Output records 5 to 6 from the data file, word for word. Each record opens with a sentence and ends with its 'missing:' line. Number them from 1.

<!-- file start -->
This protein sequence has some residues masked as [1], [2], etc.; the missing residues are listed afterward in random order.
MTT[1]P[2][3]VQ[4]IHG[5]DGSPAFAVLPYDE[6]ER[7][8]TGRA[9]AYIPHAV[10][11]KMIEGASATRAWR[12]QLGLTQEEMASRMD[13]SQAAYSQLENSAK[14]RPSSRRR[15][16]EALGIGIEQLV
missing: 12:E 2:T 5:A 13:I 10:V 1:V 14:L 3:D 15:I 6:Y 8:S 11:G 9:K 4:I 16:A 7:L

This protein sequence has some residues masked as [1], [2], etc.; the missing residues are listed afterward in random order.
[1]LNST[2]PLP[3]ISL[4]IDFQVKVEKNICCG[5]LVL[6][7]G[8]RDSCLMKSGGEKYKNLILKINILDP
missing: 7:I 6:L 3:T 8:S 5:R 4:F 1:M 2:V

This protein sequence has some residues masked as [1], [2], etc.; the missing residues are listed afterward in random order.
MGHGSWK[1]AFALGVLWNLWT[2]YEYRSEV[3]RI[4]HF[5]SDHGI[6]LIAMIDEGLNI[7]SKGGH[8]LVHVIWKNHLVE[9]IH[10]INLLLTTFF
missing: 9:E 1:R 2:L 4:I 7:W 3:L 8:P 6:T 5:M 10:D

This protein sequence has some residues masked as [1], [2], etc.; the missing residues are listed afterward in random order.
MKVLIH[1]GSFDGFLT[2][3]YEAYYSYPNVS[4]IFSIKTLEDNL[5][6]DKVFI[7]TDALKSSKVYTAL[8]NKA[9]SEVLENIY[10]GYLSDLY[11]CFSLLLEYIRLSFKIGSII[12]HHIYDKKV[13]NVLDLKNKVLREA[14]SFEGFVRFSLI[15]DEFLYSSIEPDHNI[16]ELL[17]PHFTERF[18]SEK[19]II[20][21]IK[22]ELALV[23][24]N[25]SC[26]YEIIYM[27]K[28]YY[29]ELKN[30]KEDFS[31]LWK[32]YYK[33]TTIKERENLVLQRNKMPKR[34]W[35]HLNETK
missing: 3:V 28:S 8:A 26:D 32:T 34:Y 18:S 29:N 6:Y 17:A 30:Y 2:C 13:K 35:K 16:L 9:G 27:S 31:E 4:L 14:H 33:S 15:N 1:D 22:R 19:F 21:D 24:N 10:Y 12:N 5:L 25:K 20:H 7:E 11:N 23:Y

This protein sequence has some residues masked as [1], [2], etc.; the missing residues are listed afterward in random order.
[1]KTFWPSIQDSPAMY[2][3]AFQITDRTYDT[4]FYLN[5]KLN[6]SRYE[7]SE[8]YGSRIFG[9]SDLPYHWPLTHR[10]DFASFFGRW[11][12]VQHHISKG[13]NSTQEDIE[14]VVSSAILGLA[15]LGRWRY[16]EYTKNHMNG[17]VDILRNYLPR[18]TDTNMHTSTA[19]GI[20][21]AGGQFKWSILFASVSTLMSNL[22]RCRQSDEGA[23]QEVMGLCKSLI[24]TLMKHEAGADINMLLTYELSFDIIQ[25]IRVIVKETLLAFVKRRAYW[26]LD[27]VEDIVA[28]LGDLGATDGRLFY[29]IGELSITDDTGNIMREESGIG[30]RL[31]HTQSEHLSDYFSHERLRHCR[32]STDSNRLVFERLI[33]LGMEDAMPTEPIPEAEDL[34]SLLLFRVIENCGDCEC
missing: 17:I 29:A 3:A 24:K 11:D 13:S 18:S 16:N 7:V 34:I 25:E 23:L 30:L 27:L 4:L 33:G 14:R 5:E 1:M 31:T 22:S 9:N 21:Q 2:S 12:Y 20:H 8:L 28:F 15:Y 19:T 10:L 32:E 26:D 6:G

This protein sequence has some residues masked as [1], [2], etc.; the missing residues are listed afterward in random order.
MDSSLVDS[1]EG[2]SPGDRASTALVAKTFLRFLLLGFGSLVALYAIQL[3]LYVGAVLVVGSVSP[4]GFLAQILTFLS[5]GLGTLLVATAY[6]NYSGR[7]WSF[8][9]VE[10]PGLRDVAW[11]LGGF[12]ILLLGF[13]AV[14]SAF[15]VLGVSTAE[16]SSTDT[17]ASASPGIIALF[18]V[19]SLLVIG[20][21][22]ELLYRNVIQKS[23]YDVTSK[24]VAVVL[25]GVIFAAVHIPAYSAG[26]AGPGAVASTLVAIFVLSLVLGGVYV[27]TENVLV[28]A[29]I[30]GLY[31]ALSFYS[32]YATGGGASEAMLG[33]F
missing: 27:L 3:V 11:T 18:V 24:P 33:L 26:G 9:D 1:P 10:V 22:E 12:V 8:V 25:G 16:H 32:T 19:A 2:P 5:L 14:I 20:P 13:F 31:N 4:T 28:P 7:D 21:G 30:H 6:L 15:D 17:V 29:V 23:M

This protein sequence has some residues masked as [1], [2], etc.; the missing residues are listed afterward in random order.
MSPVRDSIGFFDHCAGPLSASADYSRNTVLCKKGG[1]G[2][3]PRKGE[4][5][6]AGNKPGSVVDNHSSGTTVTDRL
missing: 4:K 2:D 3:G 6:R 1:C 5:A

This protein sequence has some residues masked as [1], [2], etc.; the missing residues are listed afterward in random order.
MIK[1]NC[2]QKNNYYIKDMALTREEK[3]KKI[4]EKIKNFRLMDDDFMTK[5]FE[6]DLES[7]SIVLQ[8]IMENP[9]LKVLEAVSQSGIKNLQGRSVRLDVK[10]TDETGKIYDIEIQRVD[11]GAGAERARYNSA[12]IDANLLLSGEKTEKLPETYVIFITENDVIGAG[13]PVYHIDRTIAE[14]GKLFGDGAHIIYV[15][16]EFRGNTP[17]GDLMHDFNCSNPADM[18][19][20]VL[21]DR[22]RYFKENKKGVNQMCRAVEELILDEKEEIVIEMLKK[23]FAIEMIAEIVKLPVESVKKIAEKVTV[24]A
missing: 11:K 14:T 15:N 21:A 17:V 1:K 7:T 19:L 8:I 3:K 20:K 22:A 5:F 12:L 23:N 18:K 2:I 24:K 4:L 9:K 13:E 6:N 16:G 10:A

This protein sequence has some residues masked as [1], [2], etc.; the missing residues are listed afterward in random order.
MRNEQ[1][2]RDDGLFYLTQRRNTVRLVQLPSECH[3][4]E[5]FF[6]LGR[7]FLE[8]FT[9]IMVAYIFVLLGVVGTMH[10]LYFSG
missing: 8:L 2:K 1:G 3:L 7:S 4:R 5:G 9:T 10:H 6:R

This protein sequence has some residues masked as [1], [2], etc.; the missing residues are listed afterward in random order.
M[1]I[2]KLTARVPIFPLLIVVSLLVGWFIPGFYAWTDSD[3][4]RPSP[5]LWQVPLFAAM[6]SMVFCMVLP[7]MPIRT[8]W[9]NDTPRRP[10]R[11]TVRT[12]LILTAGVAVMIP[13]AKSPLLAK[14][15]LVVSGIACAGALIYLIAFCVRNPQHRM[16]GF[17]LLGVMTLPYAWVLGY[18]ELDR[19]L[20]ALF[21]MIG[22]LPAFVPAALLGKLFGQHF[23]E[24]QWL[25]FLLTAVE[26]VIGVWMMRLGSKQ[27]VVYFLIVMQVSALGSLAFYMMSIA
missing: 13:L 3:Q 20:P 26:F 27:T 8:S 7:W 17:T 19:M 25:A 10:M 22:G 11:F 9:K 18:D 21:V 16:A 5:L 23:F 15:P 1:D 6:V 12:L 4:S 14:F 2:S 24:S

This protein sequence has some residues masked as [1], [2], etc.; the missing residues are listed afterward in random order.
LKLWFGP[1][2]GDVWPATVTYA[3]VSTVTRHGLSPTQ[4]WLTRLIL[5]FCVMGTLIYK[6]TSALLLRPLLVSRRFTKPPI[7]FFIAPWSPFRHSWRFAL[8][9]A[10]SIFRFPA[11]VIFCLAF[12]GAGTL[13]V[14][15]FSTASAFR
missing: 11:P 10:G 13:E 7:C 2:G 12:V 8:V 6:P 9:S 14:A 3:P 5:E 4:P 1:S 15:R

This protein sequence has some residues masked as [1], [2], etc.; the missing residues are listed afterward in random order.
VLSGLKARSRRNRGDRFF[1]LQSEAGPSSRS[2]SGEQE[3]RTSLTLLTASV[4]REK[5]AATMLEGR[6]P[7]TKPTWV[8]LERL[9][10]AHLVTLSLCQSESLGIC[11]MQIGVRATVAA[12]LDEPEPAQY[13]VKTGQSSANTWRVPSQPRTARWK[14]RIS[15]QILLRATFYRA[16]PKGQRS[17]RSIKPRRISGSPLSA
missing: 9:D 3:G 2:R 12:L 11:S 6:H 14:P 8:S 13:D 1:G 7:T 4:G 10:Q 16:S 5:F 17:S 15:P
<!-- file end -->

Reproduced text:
This protein sequence has some residues masked as [1], [2], etc.; the missing residues are listed afterward in random order.
[1]KTFWPSIQDSPAMY[2][3]AFQITDRTYDT[4]FYLN[5]KLN[6]SRYE[7]SE[8]YGSRIFG[9]SDLPYHWPLTHR[10]DFASFFGRW[11][12]VQHHISKG[13]NSTQEDIE[14]VVSSAILGLA[15]LGRWRY[16]EYTKNHMNG[17]VDILRNYLPR[18]TDTNMHTSTA[19]GI[20][21]AGGQFKWSILFASVSTLMSNL[22]RCRQSDEGA[23]QEVMGLCKSLI[24]TLMKHEAGADINMLLTYELSFDIIQ[25]IRVIVKETLLAFVKRRAYW[26]LD[27]VEDIVA[28]LGDLGATDGRLFY[29]IGELSITDDTGNIMREESGIG[30]RL[31]HTQSEHLSDYFSHERLRHCR[32]STDSNRLVFERLI[33]LGMEDAMPTEPIPEAEDL[34]SLLLFRVIENCGDCEC
missing: 17:I 29:A 3:A 24:K 11:D 13:S 18:S 16:N 7:V 34:I 25:E 23:L 30:L 27:L 4:L 33:G 14:R 5:E 1:M 31:T 22:S 9:N 21:Q 2:S 12:Y 20:H 8:L 28:F 15:Y 19:T 10:L 32:E 26:D 6:G

This protein sequence has some residues masked as [1], [2], etc.; the missing residues are listed afterward in random order.
MDSSLVDS[1]EG[2]SPGDRASTALVAKTFLRFLLLGFGSLVALYAIQL[3]LYVGAVLVVGSVSP[4]GFLAQILTFLS[5]GLGTLLVATAY[6]NYSGR[7]WSF[8][9]VE[10]PGLRDVAW[11]LGGF[12]ILLLGF[13]AV[14]SAF[15]VLGVSTAE[16]SSTDT[17]ASASPGIIALF[18]V[19]SLLVIG[20][21][22]ELLYRNVIQKS[23]YDVTSK[24]VAVVL[25]GVIFAAVHIPAYSAG[26]AGPGAVASTLVAIFVLSLVLGGVYV[27]TENVLV[28]A[29]I[30]GLY[31]ALSFYS[32]YATGGGASEAMLG[33]F
missing: 27:L 3:V 11:T 18:V 24:P 33:L 26:G 9:D 1:P 10:V 22:E 12:V 8:V 25:G 16:H 32:T 19:A 2:P 5:L 14:I 20:P 13:F 31:N 4:T 28:P 7:D 21:G 30:H 6:L 15:D 17:V 29:V 23:M